Thor, Odin, Loki – everyone knows the Marvel Universe didn’t come up with these guys. The gods of Asgard, and the Nine Realms, came from Norse mythology.
And hey, things in the comic book world can get pretty weird – adopted frost giants, battles over the throne, Dark Magic, the Tesseract.
But what you might not know is that the Norse myths are pretty damn weird themselves. Check it out.
Five Differences Between Marvel Loki & Norse God Loki
1.I’m Not Your Brother
Loki is the son of the giantess Laufey, but he’s also considered one of the Ӕsir, the gods of Asgard. So is he… adopted?
Nope. In the myths Loki is not Thor’s brother. He’s not even Thor’s adopted brother (with apologies to one of the greatest lines in Avengers).
According to one fragment of one of the few surviving texts, the Lokasenna, Loki is an Ӕsir because he swore an oath of blood-brothership to Odin. Making Loki Thor’s… step-uncle?
Loki’s inclusion among the Ӕsir leads some scholars to speculate he’s actually an older, elemental god, perhaps the god of fire.
2. No Shot at the Throne
The Norse myths don’t name a successor for Odin’s throne because, hey, everyone knows exactly how they’re going to die. And they all die together.
So, Odin rules Asgard until Ragnarök.
After Ragnarök, the Nine Realms are destroyed and the gods are dead – there’s no one left to rule.
3. Hey, Thor, You’re Welcome for Mjolnir
Speaking of Mjolnir…
In the comics, Mjolnir was forged in the heart of a dying star. Not a bad origin story.
In the myths, Loki tricked the dwarves Brokk and Eitri into making Mjolnir for the Ӕsir. How?
He made a bet. If the dwarves could create something more amazing than Skidbladnir, a ship that can be folded up like a cloth and carried in your pocket, and Gungnir, Odin’s spear, Loki promised them… his head.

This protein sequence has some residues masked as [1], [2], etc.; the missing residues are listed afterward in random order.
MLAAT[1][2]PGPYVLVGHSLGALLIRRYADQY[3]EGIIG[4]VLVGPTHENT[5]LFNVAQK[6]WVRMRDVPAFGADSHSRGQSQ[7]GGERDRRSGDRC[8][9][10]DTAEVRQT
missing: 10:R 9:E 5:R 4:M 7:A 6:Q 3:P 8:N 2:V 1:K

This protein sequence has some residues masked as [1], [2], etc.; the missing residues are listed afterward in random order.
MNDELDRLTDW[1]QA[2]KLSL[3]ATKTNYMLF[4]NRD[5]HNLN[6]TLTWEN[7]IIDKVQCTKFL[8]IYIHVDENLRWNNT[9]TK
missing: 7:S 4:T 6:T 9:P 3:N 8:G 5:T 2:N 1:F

When the dwarves Brokk and Eitri presented Mjolnir, the Ӕsir said, “Sorry, Loki. You lose.” But Loki tricked the dwarves by pointing out they couldn’t cut off his head without harming his neck… and his neck wasn’t part of the deal. (There’s a logical fallacy called Loki’s Wager, after this story.)
So the dwarves sewed his lips shut instead.
Side note: Dwarves are A-holes.
4. He’s a Daddy… and a Mommy
And he’s married. Sorry, ladies.
Loki has two children with his wife Sigyn: Vali and Nari.
With the giantess Angrboda he had three children: Fenriswolf, who is fated to kill Odin and then devour the sun during Ragnarök; the Midgard serpent, who kills Thor during Ragnarök, and his daughter Hel, who rules the realm of those who die dishonorably (for the Norse, that’s anyone who doesn’t fall in battle).
And he’s the proud mother of Sleipnir, Odin’s eight-legged horse.
Marvel’s Lady Loki? Totally a thing in Norse mythology.
5. He’s Responsible for Earthquakes
At some point in Norse mythology, the Ӕsir have had enough of Loki’s shit.
In both versions, the Ӕsir capture Loki under the earth. There they transform his son Vali into a wolf, and the wolf rips his brother Nari to shreds. The Ӕsir take the entrails of Loki’s son Nari and use them to bind Loki to a rock.
But that’s not enough. They also put a venomous snake above Loki, dripping poison into his face. Loki’s wife Sigyn catches the poison in a bowl, but when the bowl is full she has to empty it.
When Sigyn empties the bowl, the snake’s venom drips onto Loki’s face. He thrashes against his binds – and that’s what causes earthquakes.
Want more Loki?
Do yourself a favor and check out the original source – this is a great translation.
You can also check out the connection between Loki & Saturday.
And hey, I wrote an entire novel with the Norse god Loki. It’s pretty good, too. 😉
Want more Norse Gods?
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